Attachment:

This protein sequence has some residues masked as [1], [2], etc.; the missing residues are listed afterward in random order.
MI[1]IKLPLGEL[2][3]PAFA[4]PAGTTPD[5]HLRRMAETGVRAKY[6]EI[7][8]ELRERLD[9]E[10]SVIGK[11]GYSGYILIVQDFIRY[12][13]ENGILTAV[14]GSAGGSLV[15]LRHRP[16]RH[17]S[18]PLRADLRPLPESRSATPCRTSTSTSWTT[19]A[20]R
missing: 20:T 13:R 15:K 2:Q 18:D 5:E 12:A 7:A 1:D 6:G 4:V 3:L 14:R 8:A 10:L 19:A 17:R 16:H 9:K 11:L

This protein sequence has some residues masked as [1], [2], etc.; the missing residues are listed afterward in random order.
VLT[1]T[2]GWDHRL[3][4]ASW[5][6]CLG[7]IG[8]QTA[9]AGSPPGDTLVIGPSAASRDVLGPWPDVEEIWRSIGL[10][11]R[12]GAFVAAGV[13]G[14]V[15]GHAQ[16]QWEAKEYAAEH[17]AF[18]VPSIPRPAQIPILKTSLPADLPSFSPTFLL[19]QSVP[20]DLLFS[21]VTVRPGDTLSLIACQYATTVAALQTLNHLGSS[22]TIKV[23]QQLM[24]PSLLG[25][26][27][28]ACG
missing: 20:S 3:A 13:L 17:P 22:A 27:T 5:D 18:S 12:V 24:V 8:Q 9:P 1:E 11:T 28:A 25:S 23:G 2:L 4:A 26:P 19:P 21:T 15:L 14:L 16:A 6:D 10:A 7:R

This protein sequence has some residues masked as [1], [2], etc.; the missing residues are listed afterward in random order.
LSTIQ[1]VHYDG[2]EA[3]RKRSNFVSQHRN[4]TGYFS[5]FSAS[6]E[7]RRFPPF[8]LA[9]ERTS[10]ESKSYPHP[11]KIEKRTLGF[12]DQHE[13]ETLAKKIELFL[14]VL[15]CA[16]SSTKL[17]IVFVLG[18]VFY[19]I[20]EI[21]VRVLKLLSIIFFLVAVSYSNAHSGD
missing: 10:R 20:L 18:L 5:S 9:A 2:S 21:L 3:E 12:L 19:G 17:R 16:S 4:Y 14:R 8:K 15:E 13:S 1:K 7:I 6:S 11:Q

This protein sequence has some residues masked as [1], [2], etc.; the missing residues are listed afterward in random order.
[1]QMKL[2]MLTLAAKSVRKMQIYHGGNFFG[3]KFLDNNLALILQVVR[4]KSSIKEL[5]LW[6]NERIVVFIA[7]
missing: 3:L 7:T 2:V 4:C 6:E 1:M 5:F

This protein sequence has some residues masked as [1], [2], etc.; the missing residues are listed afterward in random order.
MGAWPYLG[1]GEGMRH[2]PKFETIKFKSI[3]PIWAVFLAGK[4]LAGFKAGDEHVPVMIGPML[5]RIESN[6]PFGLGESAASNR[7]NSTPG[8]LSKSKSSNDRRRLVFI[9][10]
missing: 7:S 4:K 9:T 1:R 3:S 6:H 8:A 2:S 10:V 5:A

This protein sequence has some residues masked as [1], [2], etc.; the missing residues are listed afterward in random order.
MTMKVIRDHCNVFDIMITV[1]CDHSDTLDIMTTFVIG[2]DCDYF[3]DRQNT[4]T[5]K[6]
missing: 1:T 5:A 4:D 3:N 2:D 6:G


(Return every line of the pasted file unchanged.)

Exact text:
This protein sequence has some residues masked as [1], [2], etc.; the missing residues are listed afterward in random order.
MI[1]IKLPLGEL[2][3]PAFA[4]PAGTTPD[5]HLRRMAETGVRAKY[6]EI[7][8]ELRERLD[9]E[10]SVIGK[11]GYSGYILIVQDFIRY[12][13]ENGILTAV[14]GSAGGSLV[15]LRHRP[16]RH[17]S[18]PLRADLRPLPESRSATPCRTSTSTSWTT[19]A[20]R
missing: 20:T 13:R 15:K 2:Q 18:D 5:E 12:A 7:A 1:D 6:G 4:V 3:L 14:R 8:A 10:L 19:A 17:R 16:H 9:K 11:L

This protein sequence has some residues masked as [1], [2], etc.; the missing residues are listed afterward in random order.
VLT[1]T[2]GWDHRL[3][4]ASW[5][6]CLG[7]IG[8]QTA[9]AGSPPGDTLVIGPSAASRDVLGPWPDVEEIWRSIGL[10][11]R[12]GAFVAAGV[13]G[14]V[15]GHAQ[16]QWEAKEYAAEH[17]AF[18]VPSIPRPAQIPILKTSLPADLPSFSPTFLL[19]QSVP[20]DLLFS[21]VTVRPGDTLSLIACQYATTVAALQTLNHLGSS[22]TIKV[23]QQLM[24]PSLLG[25][26][27][28]ACG
missing: 20:S 3:A 13:L 17:P 22:A 27:T 5:D 18:S 12:V 24:V 8:Q 9:P 1:E 11:T 28:A 25:S 23:G 2:L 4:A 26:P 19:P 21:T 15:L 14:L 16:A 6:D 10:A 7:R

This protein sequence has some residues masked as [1], [2], etc.; the missing residues are listed afterward in random order.
LSTIQ[1]VHYDG[2]EA[3]RKRSNFVSQHRN[4]TGYFS[5]FSAS[6]E[7]RRFPPF[8]LA[9]ERTS[10]ESKSYPHP[11]KIEKRTLGF[12]DQHE[13]ETLAKKIELFL[14]VL[15]CA[16]SSTKL[17]IVFVLG[18]VFY[19]I[20]EI[21]VRVLKLLSIIFFLVAVSYSNAHSGD
missing: 10:R 20:L 18:L 5:S 9:A 2:S 21:L 3:E 12:L 19:G 17:R 16:S 4:Y 14:R 8:K 15:E 13:S 1:K 7:I 6:S 11:Q

This protein sequence has some residues masked as [1], [2], etc.; the missing residues are listed afterward in random order.
[1]QMKL[2]MLTLAAKSVRKMQIYHGGNFFG[3]KFLDNNLALILQVVR[4]KSSIKEL[5]LW[6]NERIVVFIA[7]
missing: 3:L 7:T 2:V 4:C 6:E 1:M 5:F

This protein sequence has some residues masked as [1], [2], etc.; the missing residues are listed afterward in random order.
MGAWPYLG[1]GEGMRH[2]PKFETIKFKSI[3]PIWAVFLAGK[4]LAGFKAGDEHVPVMIGPML[5]RIESN[6]PFGLGESAASNR[7]NSTPG[8]LSKSKSSNDRRRLVFI[9][10]
missing: 7:S 4:K 9:T 1:R 3:S 6:H 8:A 2:S 10:V 5:A

This protein sequence has some residues masked as [1], [2], etc.; the missing residues are listed afterward in random order.
MTMKVIRDHCNVFDIMITV[1]CDHSDTLDIMTTFVIG[2]DCDYF[3]DRQNT[4]T[5]K[6]
missing: 1:T 5:A 4:D 3:N 2:D 6:G